3 lesser-known Netflix TV shows you might have missed in 2023

Netflix has a host of amazing shows on the platform, but here are three you might not have tried yet

(Image credit: Netflix)

This year has been amazing for TV on our home streaming services.

Netflix, for example, has seemingly provided a constant pipeline of massive new shows, plus returning favourites, However, not all of them have been talked about around the water cooler quite as much.

That's why we've put together this quick guide to three TV series on Netflix that you might not have tried in 2023, but really, honestly should.

The Fall of the House of Usher

  • Stars: Carla Gugino, Bruce Greenwood, Mary McDonnell, Henry Thomas, Rahul Kohli, Samantha Sloyan, Kate Siegel, Mark Hamill

The last entry in Mike Flanagan's Netflix universe, The Fall of the House of Usher is a sprawling ode to the works of Edgar Allen Poe. It takes full advantage of Flanagan's outstanding regular cast and adds to it, creating one of the year's best horror anthology shows.

Following the Usher family, an unbelievably powerful and corrupt pharmaceutical business, the show charts their downfall as, one by one, they die in horrific and mysterious circumstances.

As you would expect from anything with Flanagan's name on it (having also created The Haunting of Hill House and The Midnight Club for the platform, among others), the show looks amazing, is perfectly paced, consistent in tone and delivers jump scares, shocks and enough gothic mystery to keep viewers happy. Each episode weaves around the demise of a specific family member and drives the narrative forward perfectly.

The show is a lot more lighthearted and fun than Flanagan's arguably greatest work, Midnight Mass, and this is intentional. As farewells go, it's a really solid piece of work and well worth a watch.


  • Stars: Matthew Broderick, Taylor Kitsch, Uzo Aduba, West Duchovny

Part documentary, part drama, Painkiller charts the rise of the Sackler family, Purdue Pharma, and the causes and consequences of America's opioid epidemic.

It is based on first hand evidence from investigations into Purdue, so we are shown how the company turned opioids, what should have been a last resort pain relief system, into a household and recreational drug for millions across the country. It's a drug so powerful that addiction was certain despite a huge marketing campaign stating the opposite. Puedue made billions, thousands died.

Painkiller sports an outstanding ensemble cast headed up by a career-defining role by Matthew Broderick. His Richard Sackler is as cold and calculating as the man himself, the head of the company and the mastermind behind one of the greatest crimes in American history.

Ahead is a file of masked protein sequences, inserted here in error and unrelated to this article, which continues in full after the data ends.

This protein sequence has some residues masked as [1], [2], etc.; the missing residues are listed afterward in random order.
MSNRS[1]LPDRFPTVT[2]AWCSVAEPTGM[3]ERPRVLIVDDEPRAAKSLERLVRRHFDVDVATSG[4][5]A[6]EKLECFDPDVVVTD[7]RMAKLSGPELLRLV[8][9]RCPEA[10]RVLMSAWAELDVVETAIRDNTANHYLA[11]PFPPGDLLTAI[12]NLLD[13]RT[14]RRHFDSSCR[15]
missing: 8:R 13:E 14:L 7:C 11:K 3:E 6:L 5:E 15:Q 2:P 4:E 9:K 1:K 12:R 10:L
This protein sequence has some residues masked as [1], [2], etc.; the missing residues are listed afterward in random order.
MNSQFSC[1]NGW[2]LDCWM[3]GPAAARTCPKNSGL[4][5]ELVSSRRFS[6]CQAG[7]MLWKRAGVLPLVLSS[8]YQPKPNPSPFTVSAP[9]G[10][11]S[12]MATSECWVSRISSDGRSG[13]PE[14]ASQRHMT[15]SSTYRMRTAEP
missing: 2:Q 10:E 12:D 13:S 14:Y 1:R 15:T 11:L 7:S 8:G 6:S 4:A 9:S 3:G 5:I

Painkiller is brutal, honest and, sadly, massively entertaining.

Lockwood & Co.

  • Stars: Ruby Stokes, Cameron Chapman. Created by Joe Cornish from the novels by Jonathan Stroud

Lockwood & Co is based on the novels by Jonathan Stroud and set In London, where the most gifted teenage ghost-hunters venture nightly into perilous combat with deadly spirits. And specifically, it focuses on the eponymous agency, which is run by two teenage boys and their newly hired female ghost hunter.

The good thing about Lockwood & Co is that it is a really well made, well written and completely enjoyable romp through a paranormal cityscape, with solid performances, some decent effect work and a really well devised and realised tone.

The only bad thing is that after just one season, it fell foul to the almighty Netflix algorithm and was cancelled despite solid reviews and a loyal fan base. Much to the outcry of many.

So, with just one season to watch it's perfect for a day binge. If you like your teen drama a bit spooky with solid lore and good character work then Lockwood & Co is well worth a look…. just don't be sad when it ends, the algorithm cannot be bargained with.

Brian Comber

Liverpool lad, mid-life crisis survivor, writer of short fiction, screenplays, articles, reviews and opinion pieces. Brian is totally in love with cinema in all its many forms. He writes for websites, blogs and published magazines, including Screen Rant, IGN and Purple Revolver in the constant hope it will help him avoid getting a real grown-up job. In his free time, he's a gym obsessive and previously good guitarist.